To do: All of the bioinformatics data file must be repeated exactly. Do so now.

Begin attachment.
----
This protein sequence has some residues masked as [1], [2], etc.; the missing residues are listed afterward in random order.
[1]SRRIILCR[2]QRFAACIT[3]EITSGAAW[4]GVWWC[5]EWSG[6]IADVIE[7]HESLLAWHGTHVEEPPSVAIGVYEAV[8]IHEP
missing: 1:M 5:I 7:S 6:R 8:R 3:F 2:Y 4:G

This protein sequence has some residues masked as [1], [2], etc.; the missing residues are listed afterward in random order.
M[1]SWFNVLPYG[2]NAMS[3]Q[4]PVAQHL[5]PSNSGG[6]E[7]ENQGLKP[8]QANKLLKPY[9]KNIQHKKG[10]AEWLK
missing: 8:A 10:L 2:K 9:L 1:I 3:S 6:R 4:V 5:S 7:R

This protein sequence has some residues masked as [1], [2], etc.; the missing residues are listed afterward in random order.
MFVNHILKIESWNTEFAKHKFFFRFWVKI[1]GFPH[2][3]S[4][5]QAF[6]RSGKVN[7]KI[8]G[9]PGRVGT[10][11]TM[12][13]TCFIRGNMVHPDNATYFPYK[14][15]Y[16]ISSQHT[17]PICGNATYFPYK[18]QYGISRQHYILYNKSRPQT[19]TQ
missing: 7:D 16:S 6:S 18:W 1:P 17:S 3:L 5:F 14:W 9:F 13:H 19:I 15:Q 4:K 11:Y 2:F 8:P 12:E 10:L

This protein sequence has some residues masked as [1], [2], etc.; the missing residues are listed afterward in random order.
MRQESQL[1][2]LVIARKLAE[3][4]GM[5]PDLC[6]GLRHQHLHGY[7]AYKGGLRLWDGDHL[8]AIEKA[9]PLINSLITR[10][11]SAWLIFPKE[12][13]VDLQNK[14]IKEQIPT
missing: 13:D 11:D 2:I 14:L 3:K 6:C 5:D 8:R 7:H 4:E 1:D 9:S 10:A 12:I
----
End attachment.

This protein sequence has some residues masked as [1], [2], etc.; the missing residues are listed afterward in random order.
[1]SRRIILCR[2]QRFAACIT[3]EITSGAAW[4]GVWWC[5]EWSG[6]IADVIE[7]HESLLAWHGTHVEEPPSVAIGVYEAV[8]IHEP
missing: 1:M 5:I 7:S 6:R 8:R 3:F 2:Y 4:G

This protein sequence has some residues masked as [1], [2], etc.; the missing residues are listed afterward in random order.
M[1]SWFNVLPYG[2]NAMS[3]Q[4]PVAQHL[5]PSNSGG[6]E[7]ENQGLKP[8]QANKLLKPY[9]KNIQHKKG[10]AEWLK
missing: 8:A 10:L 2:K 9:L 1:I 3:S 6:R 4:V 5:S 7:R

This protein sequence has some residues masked as [1], [2], etc.; the missing residues are listed afterward in random order.
MFVNHILKIESWNTEFAKHKFFFRFWVKI[1]GFPH[2][3]S[4][5]QAF[6]RSGKVN[7]KI[8]G[9]PGRVGT[10][11]TM[12][13]TCFIRGNMVHPDNATYFPYK[14][15]Y[16]ISSQHT[17]PICGNATYFPYK[18]QYGISRQHYILYNKSRPQT[19]TQ
missing: 7:D 16:S 6:S 18:W 1:P 17:S 3:L 5:F 14:W 9:F 13:H 19:I 15:Q 4:K 11:Y 2:F 8:P 12:E 10:L

This protein sequence has some residues masked as [1], [2], etc.; the missing residues are listed afterward in random order.
MRQESQL[1][2]LVIARKLAE[3][4]GM[5]PDLC[6]GLRHQHLHGY[7]AYKGGLRLWDGDHL[8]AIEKA[9]PLINSLITR[10][11]SAWLIFPKE[12][13]VDLQNK[14]IKEQIPT
missing: 13:D 11:D 2:I 14:L 3:K 6:C 5:D 8:R 7:H 4:E 1:D 9:S 10:A 12:I